In Standpoint you’re never alone. There is always another presence accompanying your journey. Who is she? Why is she here? We caught up with Michael Gillespie (Writer) and Holly Meyrick (Actor) to shed some light on the subject.
So, how did you get involved with Standpoint?
Mike: I lived in Bristol for a while and encountered the one the Internet calls Vethan; he indulged my penchant for drinking on boats. Initially we chatted a lot about comedy but in and around the discussions of his programming and my writing he pitched his concept for Standpoint.
I liked the initial premise he presented and how he wanted the game’s main mechanic to represent it; I thought I could build the kind of story he wanted and agreed then and there, on the boat, and mostly free of the effects of anything imbibed, that I would write for Standpoint.
What’s the general outline of the story?
Mike: For those of a cryptic disposition, the demo is full of hints and clues. To outline, the character you play as is working through the various stages of this labyrinth world under the supervision of the Narrator to try and discover something but has to alter the ‘Standpoint’ to do so.
I really don’t want to give anything away cheaply, but those who have searched the demo and found the secret areas will have heard a shade more of the Narrator’s character. As the game progresses the story can be unraveled until you discover who the protagonist is, the nature of the world you play through, why you are there and what the relevance is of that omnipresent voice. That’s all I’m saying.
What does the Narrator mean to you?
Holly: It’s an important role as there is a real depth of concept within this game and the Narrator is the core of this. We have discussed the motivation behind each line but it’s for the player to interpret. It’s fun being a part of the puzzle. The narrator both assists yet confuses. It’s been amazing being part of the narrative of the piece and seeing it develop!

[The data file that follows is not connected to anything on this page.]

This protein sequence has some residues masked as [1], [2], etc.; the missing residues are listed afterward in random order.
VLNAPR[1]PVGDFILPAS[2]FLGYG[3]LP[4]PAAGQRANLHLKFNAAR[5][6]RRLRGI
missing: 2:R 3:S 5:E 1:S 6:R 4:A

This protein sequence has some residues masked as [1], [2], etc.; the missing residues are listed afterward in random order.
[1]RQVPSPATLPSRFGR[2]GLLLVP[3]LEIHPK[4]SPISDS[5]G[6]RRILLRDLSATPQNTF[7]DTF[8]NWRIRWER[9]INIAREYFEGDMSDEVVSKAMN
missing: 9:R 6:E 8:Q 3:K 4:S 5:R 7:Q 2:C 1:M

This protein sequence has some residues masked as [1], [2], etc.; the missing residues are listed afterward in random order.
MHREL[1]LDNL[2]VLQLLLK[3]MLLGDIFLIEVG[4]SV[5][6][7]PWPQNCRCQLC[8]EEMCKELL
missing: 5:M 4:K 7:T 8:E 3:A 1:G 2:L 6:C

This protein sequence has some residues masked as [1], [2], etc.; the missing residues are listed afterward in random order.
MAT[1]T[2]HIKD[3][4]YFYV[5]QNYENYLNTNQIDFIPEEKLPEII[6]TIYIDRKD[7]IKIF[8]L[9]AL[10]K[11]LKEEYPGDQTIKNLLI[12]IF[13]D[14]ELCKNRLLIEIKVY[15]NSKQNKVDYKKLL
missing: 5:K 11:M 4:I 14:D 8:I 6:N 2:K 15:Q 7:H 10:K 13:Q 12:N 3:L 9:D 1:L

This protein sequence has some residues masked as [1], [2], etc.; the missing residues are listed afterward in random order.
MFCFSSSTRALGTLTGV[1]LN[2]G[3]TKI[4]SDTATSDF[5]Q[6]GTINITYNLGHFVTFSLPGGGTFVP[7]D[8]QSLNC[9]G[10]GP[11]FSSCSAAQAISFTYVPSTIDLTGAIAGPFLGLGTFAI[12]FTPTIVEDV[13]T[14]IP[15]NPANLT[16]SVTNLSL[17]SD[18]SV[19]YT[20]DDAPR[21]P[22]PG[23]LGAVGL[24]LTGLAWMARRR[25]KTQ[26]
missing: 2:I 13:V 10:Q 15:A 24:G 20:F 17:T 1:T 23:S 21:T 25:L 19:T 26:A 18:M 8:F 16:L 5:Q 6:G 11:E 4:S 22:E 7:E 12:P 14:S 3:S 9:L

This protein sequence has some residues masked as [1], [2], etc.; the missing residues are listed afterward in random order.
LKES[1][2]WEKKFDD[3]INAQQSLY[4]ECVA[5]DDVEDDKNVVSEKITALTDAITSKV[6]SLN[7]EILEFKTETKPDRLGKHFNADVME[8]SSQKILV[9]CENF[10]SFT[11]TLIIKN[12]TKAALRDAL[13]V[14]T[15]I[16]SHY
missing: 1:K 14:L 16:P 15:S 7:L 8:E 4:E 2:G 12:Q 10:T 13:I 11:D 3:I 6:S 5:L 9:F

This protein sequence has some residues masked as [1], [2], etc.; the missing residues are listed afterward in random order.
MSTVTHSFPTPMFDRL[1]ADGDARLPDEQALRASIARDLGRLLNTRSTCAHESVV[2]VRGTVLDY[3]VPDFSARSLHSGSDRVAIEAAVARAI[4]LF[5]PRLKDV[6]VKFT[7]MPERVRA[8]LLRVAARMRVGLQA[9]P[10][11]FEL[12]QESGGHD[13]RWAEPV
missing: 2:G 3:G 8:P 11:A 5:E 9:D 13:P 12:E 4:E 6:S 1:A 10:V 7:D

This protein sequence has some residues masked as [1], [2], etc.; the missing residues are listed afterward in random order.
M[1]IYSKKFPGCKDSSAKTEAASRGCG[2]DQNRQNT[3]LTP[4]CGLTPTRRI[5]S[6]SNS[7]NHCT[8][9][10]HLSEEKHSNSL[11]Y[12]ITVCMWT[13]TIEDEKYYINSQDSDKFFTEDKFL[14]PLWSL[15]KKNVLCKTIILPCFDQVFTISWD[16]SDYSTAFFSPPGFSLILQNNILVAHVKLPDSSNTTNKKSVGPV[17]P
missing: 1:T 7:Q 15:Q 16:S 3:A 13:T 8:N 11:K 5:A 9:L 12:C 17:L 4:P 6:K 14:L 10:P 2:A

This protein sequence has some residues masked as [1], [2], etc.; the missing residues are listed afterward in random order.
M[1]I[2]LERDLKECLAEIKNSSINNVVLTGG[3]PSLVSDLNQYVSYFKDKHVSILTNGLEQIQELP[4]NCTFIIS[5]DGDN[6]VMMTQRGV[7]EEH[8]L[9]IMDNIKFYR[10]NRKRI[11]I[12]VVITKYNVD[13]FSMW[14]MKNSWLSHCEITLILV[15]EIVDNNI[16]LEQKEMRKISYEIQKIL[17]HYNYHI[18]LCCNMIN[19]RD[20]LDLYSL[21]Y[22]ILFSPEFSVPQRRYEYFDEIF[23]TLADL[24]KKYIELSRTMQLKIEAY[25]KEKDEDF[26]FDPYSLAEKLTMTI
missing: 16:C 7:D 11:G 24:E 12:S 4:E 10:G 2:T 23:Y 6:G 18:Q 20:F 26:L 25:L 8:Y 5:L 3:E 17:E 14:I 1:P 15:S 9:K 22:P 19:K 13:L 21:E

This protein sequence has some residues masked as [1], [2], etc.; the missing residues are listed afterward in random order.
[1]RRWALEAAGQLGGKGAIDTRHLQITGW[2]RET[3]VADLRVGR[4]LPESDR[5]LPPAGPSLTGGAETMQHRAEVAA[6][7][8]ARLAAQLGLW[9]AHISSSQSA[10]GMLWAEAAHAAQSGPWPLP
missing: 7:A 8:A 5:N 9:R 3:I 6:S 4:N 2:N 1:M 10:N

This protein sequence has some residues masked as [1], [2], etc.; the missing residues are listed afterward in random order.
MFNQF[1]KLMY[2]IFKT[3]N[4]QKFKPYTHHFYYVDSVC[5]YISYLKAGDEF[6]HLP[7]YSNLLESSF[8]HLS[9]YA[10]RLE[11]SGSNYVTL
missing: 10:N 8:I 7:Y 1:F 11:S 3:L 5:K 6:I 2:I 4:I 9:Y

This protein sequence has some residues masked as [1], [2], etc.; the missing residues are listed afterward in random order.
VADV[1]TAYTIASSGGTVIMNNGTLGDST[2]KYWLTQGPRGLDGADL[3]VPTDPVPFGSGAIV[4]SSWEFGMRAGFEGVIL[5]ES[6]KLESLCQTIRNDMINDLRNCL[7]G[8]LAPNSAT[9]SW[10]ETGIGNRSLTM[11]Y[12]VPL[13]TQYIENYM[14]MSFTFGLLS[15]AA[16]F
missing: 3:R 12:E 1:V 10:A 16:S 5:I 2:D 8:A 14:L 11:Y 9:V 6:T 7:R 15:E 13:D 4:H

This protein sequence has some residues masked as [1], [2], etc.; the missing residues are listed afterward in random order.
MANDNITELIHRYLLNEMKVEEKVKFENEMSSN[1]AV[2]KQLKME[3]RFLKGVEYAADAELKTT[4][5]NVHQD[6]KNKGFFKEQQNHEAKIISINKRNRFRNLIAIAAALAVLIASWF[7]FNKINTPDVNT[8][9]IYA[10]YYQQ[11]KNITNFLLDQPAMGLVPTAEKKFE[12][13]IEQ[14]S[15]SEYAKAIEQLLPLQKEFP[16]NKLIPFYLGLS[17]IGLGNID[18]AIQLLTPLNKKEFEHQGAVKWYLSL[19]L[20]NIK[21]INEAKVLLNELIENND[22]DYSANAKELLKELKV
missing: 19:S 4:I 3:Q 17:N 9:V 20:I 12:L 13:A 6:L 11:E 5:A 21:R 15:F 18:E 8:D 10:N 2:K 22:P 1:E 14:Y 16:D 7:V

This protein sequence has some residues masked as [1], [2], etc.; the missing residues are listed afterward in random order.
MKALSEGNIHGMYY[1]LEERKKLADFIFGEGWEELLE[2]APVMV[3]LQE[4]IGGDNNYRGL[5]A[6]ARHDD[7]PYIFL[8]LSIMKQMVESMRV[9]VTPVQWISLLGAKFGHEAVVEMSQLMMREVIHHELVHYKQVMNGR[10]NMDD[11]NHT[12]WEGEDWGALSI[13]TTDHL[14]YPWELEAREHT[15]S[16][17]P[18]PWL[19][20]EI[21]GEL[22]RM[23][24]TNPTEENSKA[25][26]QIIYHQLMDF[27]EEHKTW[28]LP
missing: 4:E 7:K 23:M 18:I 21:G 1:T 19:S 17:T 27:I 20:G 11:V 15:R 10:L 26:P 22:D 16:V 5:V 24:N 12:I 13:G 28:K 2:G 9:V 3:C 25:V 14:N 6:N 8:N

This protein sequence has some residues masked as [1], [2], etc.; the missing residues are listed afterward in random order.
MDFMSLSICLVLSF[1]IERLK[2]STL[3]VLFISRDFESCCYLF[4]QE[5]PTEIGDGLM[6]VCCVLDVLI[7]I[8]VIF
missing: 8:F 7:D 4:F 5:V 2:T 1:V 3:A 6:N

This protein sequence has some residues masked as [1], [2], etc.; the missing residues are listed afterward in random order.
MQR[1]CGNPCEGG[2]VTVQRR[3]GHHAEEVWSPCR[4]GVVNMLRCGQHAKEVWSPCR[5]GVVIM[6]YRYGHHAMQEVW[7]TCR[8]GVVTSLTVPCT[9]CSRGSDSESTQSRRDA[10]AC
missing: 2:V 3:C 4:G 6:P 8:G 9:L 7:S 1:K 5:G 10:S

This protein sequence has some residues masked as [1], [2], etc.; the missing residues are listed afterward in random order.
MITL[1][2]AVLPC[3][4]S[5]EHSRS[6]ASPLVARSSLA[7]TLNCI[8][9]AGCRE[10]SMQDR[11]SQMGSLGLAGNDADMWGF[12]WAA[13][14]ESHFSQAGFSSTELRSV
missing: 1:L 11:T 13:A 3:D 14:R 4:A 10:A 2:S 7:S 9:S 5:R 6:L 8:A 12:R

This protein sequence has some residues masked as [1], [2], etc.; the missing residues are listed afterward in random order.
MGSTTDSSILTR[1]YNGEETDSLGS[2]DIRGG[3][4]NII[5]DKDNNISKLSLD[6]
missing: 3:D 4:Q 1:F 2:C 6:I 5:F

What’s it been like so far?
Mike: It’s reminded me of the reasons I took to writing and why I’ve always had an interest in story-telling in gaming – I agree with Amy Hennig on how important creative expression is to the future development of gaming. The last game I played while working on the Standpoint plot was a major release and I couldn’t quite believe how uninteresting I found it; visually it was a spectacle and an impressive, expansive piece of work but I felt the story was so sparse I lost the will to play it.
I’d like to make Standpoint into a page-turner of a game, like that novel you can’t put down or that film you don’t want to end – that’s the challenge for me. The work everyone else is doing is great to keep up with and I get a kick out of how the script is being brought to life.
Holly: It’s been a really fun experience. It’s such a lovely team that have worked so hard to pursue their dream. It’s amazing how much they’ve accomplished. I was just around for the finishing touches really, they had done all the hard work before I was brought on to the team. Working with Dan on the sound elements has been great fun. He’s got great direction. He’s the one that makes it all sound great!
Why should we be excited for the rest of the game?
Mike: The demo is just a morsel. Knowing what is planned on the programming and building side alone is exciting. The gameplay of Standpoint gets much more challenging; it’ll use the gravity mechanic much more extensively in a lot of adventurous ways. I’ve seen a few of the art samples, which will completely change the atmosphere of the levels along with the craft of our music man. Also, I know what happens in the story so I think that the finished product is going to look, sound and play brilliantly and the plot should be addictive and a real jaw-dropper when you get there.
Holly: We’ve only really begun to scratch the surface of this game. There’s so much more to come. It explores some really complex areas of human emotion and to see that unfold in the capacity of a game is going to be a real journey!
Working with Holly in the studio has been great fun. Of course, like any recording session, we won’t want to use every take… For some behind the scenes action check out the demo blooper reel!